Thursday, April 21, 2005


16 April - 28 May 2005


Leopold Foulem

Thomas Rapai

Albert G. Richards

Sarah Wagner




There is a certain familiarity to the collection.  A likeliness to a grandmother's relics but with a fuzzy remembrance.  The ornate and sometimes decorated personal items have a new take on the past.  "It is a lot about memory," reveals Revolution Gallery's assistant director.   From the super sized birds, ceramic dishes, ruffled drapery, and floral prints, SO BEAUTIFUL is a thought provoking group exhibition. 

Although the items are not grandmother's old collectables, the works of art blend together an art viewing that allows for a dissection as a whole as well as singly.  Some pieces stand on their own while others set the background to the scene.  The show is essentially about evoking the feeling of the object.

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Lightly draped fabric pools into leaves and soft puddles of sculpted cloth.  Sarah Wagner (Oakland, CA) arranges the pieces to fall from the corner of a wall or mysteriously from the ceiling.  White or black in color the simplicity is properly displayed against the bird background and florid bowls.  The delicate nature of the ruffled leaves unfold to the floor and reveal the precision to which they were created.  She is inspired by plants such as prairie coneflower and California poppy.

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Immediately entering the gallery, the viewer is confronted with large oil paintings of birds.  Yes, giant colorful birds.  There is no avoiding the bold, somewhat strange subject matter of artist Thomas Rapai (Ann Arbor).  His paintings remain fresh yet structured, colorful yet specific to a color palette, gestural yet refined, cartoon-like yet serious and playful yet menacing.  The birds ask for more than a quick glance.  The painterly strokes fill the center of the canvas leaving a white negative space around the subjects allowing a resting point for the eye.  Some frolic about while others like a robin with an oversized "brain" have an attack- of- the- birds- movie feel.  With the delicate ceramic and soft sculpture the paintings stand out as key pieces of an Audubon-like collection.  Maybe paired with other pieces the paintings may take on a different life, but for now the birds are a nice reminder of spring.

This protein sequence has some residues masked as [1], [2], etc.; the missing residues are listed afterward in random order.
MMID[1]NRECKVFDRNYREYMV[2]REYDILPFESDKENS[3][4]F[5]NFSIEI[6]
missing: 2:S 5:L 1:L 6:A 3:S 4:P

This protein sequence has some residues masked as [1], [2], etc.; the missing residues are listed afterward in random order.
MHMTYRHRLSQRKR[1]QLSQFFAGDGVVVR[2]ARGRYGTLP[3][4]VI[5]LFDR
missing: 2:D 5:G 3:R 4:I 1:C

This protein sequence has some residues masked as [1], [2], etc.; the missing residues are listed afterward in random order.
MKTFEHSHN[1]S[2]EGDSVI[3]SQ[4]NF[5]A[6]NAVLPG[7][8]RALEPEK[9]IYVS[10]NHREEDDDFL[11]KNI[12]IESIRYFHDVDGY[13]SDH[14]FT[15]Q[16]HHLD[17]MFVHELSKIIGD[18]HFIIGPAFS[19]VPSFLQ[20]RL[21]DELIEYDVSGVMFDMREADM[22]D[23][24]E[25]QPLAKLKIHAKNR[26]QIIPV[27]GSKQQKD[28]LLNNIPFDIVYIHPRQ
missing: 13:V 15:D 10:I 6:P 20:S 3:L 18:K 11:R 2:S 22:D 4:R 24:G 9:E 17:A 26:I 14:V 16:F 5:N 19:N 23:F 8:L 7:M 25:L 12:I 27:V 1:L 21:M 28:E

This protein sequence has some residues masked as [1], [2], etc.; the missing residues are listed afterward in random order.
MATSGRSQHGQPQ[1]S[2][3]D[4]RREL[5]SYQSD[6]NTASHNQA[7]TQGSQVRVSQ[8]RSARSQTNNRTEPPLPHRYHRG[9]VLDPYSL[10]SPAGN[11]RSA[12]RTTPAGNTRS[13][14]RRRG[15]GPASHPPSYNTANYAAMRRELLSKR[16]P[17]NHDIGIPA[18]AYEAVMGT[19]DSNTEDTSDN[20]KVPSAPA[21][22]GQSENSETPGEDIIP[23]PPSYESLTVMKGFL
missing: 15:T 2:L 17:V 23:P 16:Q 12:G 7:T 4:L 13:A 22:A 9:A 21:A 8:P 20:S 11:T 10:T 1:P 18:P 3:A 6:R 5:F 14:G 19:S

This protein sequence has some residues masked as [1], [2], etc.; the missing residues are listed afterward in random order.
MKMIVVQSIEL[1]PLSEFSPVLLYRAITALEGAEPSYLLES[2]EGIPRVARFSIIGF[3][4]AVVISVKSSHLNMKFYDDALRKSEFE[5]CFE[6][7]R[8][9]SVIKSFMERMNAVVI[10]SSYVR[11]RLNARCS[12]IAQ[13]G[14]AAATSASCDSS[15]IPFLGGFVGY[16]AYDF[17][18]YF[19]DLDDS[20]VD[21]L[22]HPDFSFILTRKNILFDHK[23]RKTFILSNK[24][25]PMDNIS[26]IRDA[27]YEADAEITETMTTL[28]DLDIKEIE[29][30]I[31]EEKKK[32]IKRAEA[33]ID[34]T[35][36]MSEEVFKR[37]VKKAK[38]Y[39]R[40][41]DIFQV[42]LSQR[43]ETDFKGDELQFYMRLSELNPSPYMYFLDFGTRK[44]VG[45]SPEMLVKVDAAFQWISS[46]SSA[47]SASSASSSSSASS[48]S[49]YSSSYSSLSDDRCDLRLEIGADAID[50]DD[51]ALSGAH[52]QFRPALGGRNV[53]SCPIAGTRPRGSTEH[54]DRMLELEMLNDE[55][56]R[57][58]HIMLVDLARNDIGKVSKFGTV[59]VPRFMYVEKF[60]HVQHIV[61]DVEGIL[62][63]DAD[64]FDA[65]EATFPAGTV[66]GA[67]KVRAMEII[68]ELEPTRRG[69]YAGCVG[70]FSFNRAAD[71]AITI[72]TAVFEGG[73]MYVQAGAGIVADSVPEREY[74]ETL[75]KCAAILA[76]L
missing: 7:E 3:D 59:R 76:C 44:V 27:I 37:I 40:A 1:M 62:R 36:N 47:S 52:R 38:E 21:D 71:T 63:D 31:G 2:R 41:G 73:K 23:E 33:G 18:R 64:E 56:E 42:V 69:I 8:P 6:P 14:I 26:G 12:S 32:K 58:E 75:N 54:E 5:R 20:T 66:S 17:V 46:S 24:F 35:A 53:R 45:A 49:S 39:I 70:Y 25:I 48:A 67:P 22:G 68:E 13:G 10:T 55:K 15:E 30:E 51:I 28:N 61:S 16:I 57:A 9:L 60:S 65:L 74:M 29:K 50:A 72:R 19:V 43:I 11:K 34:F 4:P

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Colorful ceramic bowls sit on shelves like fancy candy jars not to be touched.  It is funny how in a gallery environment they are seen completely differently than if they were at home on the counter or in a china cabinet.  They now have a preciousness to them that may not have existed otherwise.  Within the context of the show they contribute to the decorative, delicate theme but as for on their own they might be lost in the spaciousness of the gallery.  The artist Leopold Foulem (Montreal) brings to mind museum display, 18th century Chinese ceramics and engages in abstraction and memory filled narratives.

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Along the back wall (not pictured) is a line of black and white prints that are made using a technique called radiography.  Albert G. Richard teaches radiography at the University of Michigan School of Dentistry.   The detailed value studies are of curving flowers and organic pieces of plant and nature.  It is an x-ray view into the meticulous shapes and values of nature.  The prints mimic the ceramic bowls' decorative level, leaving less for thought and underlying intent than beauty. 


SO BEAUTIFUL is the perfect spring show.  The show was currated during one of Michigan's last terrible blizzards.  The show came out as an "emotional need" for something light, fresh and memorable. 


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